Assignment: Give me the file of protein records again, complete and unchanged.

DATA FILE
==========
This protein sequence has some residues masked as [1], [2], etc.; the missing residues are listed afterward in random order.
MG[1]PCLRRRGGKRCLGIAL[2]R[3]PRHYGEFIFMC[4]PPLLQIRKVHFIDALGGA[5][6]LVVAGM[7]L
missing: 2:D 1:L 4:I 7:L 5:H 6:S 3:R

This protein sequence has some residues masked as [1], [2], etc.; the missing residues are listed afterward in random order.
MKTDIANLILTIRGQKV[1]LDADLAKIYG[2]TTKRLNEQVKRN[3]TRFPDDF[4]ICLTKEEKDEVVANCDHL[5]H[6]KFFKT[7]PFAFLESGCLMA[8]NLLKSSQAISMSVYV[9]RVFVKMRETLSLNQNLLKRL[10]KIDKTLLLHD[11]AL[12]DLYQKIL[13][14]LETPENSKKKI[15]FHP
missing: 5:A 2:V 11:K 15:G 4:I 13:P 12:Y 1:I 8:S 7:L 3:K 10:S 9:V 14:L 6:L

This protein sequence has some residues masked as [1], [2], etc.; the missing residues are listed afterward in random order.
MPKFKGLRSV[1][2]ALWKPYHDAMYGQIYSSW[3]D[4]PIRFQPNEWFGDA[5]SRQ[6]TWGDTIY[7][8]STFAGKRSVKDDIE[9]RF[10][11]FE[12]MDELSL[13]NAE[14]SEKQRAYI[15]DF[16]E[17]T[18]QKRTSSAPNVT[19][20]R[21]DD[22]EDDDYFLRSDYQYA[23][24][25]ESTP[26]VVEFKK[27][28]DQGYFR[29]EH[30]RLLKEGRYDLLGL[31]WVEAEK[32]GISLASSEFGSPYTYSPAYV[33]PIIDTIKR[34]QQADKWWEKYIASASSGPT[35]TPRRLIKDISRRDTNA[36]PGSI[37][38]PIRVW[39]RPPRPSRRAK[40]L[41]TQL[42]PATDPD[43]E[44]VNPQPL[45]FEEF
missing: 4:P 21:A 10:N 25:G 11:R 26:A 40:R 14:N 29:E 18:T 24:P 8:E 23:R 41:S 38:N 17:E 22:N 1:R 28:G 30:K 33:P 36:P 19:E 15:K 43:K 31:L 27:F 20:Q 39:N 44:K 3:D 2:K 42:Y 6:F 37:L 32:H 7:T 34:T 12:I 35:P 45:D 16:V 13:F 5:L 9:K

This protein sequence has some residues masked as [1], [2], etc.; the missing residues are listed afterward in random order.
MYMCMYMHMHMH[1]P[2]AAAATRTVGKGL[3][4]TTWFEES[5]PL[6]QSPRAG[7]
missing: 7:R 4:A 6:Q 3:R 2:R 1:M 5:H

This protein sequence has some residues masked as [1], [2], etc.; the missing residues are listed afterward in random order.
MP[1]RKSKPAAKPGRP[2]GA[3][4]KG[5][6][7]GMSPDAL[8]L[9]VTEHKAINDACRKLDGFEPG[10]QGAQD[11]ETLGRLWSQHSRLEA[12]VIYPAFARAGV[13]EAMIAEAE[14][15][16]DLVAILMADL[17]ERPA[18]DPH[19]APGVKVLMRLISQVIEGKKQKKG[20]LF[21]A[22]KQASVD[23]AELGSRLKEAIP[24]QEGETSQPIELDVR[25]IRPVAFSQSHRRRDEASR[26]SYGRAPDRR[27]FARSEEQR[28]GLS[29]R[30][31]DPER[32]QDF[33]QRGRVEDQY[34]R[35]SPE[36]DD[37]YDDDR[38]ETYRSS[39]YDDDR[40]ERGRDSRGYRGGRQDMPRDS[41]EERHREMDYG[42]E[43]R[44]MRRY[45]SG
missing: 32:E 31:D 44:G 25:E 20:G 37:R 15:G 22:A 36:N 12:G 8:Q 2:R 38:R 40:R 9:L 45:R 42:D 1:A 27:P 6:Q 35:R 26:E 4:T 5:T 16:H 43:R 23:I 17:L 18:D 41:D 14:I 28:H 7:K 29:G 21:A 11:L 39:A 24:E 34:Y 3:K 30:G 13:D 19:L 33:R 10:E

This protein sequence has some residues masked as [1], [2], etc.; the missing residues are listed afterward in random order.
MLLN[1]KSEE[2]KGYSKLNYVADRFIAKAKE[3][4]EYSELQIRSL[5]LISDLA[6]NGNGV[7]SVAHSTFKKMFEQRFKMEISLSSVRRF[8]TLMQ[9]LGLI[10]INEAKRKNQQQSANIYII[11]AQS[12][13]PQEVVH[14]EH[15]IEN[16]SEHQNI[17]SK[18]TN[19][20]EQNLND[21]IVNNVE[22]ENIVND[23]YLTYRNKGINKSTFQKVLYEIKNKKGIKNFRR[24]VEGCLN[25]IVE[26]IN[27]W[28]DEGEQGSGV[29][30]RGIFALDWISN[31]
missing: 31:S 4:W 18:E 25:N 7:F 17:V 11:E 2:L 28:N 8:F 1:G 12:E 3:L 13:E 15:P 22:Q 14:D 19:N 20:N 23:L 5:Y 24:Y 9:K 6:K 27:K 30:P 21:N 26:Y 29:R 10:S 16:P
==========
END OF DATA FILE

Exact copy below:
This protein sequence has some residues masked as [1], [2], etc.; the missing residues are listed afterward in random order.
MG[1]PCLRRRGGKRCLGIAL[2]R[3]PRHYGEFIFMC[4]PPLLQIRKVHFIDALGGA[5][6]LVVAGM[7]L
missing: 2:D 1:L 4:I 7:L 5:H 6:S 3:R

This protein sequence has some residues masked as [1], [2], etc.; the missing residues are listed afterward in random order.
MKTDIANLILTIRGQKV[1]LDADLAKIYG[2]TTKRLNEQVKRN[3]TRFPDDF[4]ICLTKEEKDEVVANCDHL[5]H[6]KFFKT[7]PFAFLESGCLMA[8]NLLKSSQAISMSVYV[9]RVFVKMRETLSLNQNLLKRL[10]KIDKTLLLHD[11]AL[12]DLYQKIL[13][14]LETPENSKKKI[15]FHP
missing: 5:A 2:V 11:K 15:G 4:I 13:P 12:Y 1:I 8:S 7:L 3:K 10:S 9:V 14:L 6:L

This protein sequence has some residues masked as [1], [2], etc.; the missing residues are listed afterward in random order.
MPKFKGLRSV[1][2]ALWKPYHDAMYGQIYSSW[3]D[4]PIRFQPNEWFGDA[5]SRQ[6]TWGDTIY[7][8]STFAGKRSVKDDIE[9]RF[10][11]FE[12]MDELSL[13]NAE[14]SEKQRAYI[15]DF[16]E[17]T[18]QKRTSSAPNVT[19][20]R[21]DD[22]EDDDYFLRSDYQYA[23][24][25]ESTP[26]VVEFKK[27][28]DQGYFR[29]EH[30]RLLKEGRYDLLGL[31]WVEAEK[32]GISLASSEFGSPYTYSPAYV[33]PIIDTIKR[34]QQADKWWEKYIASASSGPT[35]TPRRLIKDISRRDTNA[36]PGSI[37][38]PIRVW[39]RPPRPSRRAK[40]L[41]TQL[42]PATDPD[43]E[44]VNPQPL[45]FEEF
missing: 4:P 21:A 10:N 25:G 11:R 26:A 40:R 14:N 29:E 18:T 24:P 8:E 23:R 41:S 38:N 17:E 22:N 1:R 28:G 30:K 33:P 36:P 19:E 15:K 43:K 31:L 27:F 20:Q 39:N 44:K 3:D 2:K 42:Y 6:F 37:L 32:H 7:T 34:T 12:I 35:P 45:D 16:V 13:F 5:L 9:K

This protein sequence has some residues masked as [1], [2], etc.; the missing residues are listed afterward in random order.
MYMCMYMHMHMH[1]P[2]AAAATRTVGKGL[3][4]TTWFEES[5]PL[6]QSPRAG[7]
missing: 7:R 4:A 6:Q 3:R 2:R 1:M 5:H

This protein sequence has some residues masked as [1], [2], etc.; the missing residues are listed afterward in random order.
MP[1]RKSKPAAKPGRP[2]GA[3][4]KG[5][6][7]GMSPDAL[8]L[9]VTEHKAINDACRKLDGFEPG[10]QGAQD[11]ETLGRLWSQHSRLEA[12]VIYPAFARAGV[13]EAMIAEAE[14][15][16]DLVAILMADL[17]ERPA[18]DPH[19]APGVKVLMRLISQVIEGKKQKKG[20]LF[21]A[22]KQASVD[23]AELGSRLKEAIP[24]QEGETSQPIELDVR[25]IRPVAFSQSHRRRDEASR[26]SYGRAPDRR[27]FARSEEQR[28]GLS[29]R[30][31]DPER[32]QDF[33]QRGRVEDQY[34]R[35]SPE[36]DD[37]YDDDR[38]ETYRSS[39]YDDDR[40]ERGRDSRGYRGGRQDMPRDS[41]EERHREMDYG[42]E[43]R[44]MRRY[45]SG
missing: 32:E 31:D 44:G 25:E 20:G 37:R 15:G 22:A 36:N 12:G 8:Q 2:R 38:R 40:R 9:L 45:R 42:D 1:A 27:P 6:Q 35:R 26:E 4:T 5:T 16:H 43:R 23:I 17:L 18:D 41:D 14:I 28:H 7:K 29:G 21:A 11:L 39:A 24:E 34:Y 3:K 30:G 13:D 19:L 33:R 10:E

This protein sequence has some residues masked as [1], [2], etc.; the missing residues are listed afterward in random order.
MLLN[1]KSEE[2]KGYSKLNYVADRFIAKAKE[3][4]EYSELQIRSL[5]LISDLA[6]NGNGV[7]SVAHSTFKKMFEQRFKMEISLSSVRRF[8]TLMQ[9]LGLI[10]INEAKRKNQQQSANIYII[11]AQS[12][13]PQEVVH[14]EH[15]IEN[16]SEHQNI[17]SK[18]TN[19][20]EQNLND[21]IVNNVE[22]ENIVND[23]YLTYRNKGINKSTFQKVLYEIKNKKGIKNFRR[24]VEGCLN[25]IVE[26]IN[27]W[28]DEGEQGSGV[29][30]RGIFALDWISN[31]
missing: 31:S 4:W 18:E 25:N 7:F 17:V 11:E 2:L 28:N 8:F 1:G 12:E 3:L 13:E 15:P 22:Q 14:D 19:N 20:N 23:L 5:Y 24:Y 9:K 6:K 27:K 30:P 21:N 26:Y 29:R 10:S 16:P